If you have questions regarding the difference between a screening and a diagnostic test and when to bill for them separately-You are not alone!
Let’s start by going over the ICD-10’s Official Reporting Guidelines. These state that screening tests are performed to test for disease or disease precursors in seemingly well individuals. These tests are performed for early detection of disease to provide timely intervention and management so treatment can be provided for those who test positive for the disease. One point to remember is that screenings may not always be beneficial, as results may show false positives, false negatives and result in misdiagnoses.
Next let’s look at how to code for screening tests. Per ICD-10’s Official Reporting Guidelines, a screening code may be the first listed code if the reason for the visit is specifically for the screening exam. It may be used as an additional code if the screening is done during an office visit for other health problems. A screening code is not necessary if the screening is inherent to a routine examination, such as a pap smear done during a routine pelvic examination. Should a condition be discovered during the screening, then the code for the condition may be assigned as an additional diagnosis.
The Z code indicates that a screening exam is planned. A procedure code is required to confirm that the screening was performed. The screening Z codes / categories are listed below:
Z11 Encounter for screening for infectious and parasitic diseases
Z12 Encounter for screening for malignant neoplasms
Z13 Encounter for screening for other diseases and disorders. Except: Z13.9, Encounter for screening, unspecified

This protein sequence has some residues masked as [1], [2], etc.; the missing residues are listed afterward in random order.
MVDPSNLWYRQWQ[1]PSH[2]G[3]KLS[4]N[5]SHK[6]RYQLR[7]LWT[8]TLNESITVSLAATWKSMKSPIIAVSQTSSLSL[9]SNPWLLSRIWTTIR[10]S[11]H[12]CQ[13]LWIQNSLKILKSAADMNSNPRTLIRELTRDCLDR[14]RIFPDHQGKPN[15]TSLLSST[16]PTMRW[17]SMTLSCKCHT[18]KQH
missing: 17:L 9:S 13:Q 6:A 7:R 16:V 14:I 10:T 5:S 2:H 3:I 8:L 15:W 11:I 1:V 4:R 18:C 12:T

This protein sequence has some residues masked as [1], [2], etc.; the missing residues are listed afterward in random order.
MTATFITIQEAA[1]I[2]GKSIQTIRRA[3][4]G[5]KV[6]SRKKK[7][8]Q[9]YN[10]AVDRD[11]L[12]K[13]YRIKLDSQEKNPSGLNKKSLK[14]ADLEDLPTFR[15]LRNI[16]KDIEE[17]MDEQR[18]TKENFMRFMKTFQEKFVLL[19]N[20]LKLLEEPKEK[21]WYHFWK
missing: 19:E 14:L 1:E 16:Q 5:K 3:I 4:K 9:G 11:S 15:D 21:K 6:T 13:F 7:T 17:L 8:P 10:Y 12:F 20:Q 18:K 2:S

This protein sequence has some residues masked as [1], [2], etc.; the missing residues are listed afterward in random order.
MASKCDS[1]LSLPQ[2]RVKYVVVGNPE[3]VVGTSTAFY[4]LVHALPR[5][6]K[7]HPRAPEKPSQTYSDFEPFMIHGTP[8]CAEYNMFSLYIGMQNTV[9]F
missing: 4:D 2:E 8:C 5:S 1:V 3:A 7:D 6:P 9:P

Z36 Encounter for antenatal screening for mother
There are different categories for screening tests which are defined by the population on which the tests are performed, not the results or findings of the test.
- Universal screening all individuals in a certain category (i.e. Colonoscopy patient age 50 or older)
- Case finding–screening smaller groups based on the presence of risk factors (i.e. Family history)
- High risk or selective–screening high risk populations (i.e. screening coal miners for black lung)
Now on to diagnostic tests. Per ICD-10’s Official Reporting Guidelines, the testing of a person to rule out or confirm a suspected diagnosis because the patient has some sign or symptom is a diagnostic examination, not a screening. In these cases, the sign or symptom is used to explain the reason for the test.
Diagnostic tests are also performed to identify areas of weakness and strength to determine a condition, disease or illness to provide the appropriate treatment in patients that are symptomatic or asymptomatic with a positive screening. Diagnostic testing is beneficial as the results provide a definite diagnosis. Diagnostic tests such as x-rays, biopsies, CT scans or MRI are used to gather clinical information for making a clinical decision / diagnosis.
Now comes the fun part!
When coding for diagnostic tests you should code the confirmed diagnosis whenever possible. The confirmed diagnosis should be based on the results of the diagnostic test. If there is no confirmed diagnosis or the results are normal, you should code the signs and symptoms which would probably be the reason for the test. You should never list any incidental findings as a primary diagnosis. Any unrelated and / or coexisting conditions should be listed as secondary diagnoses.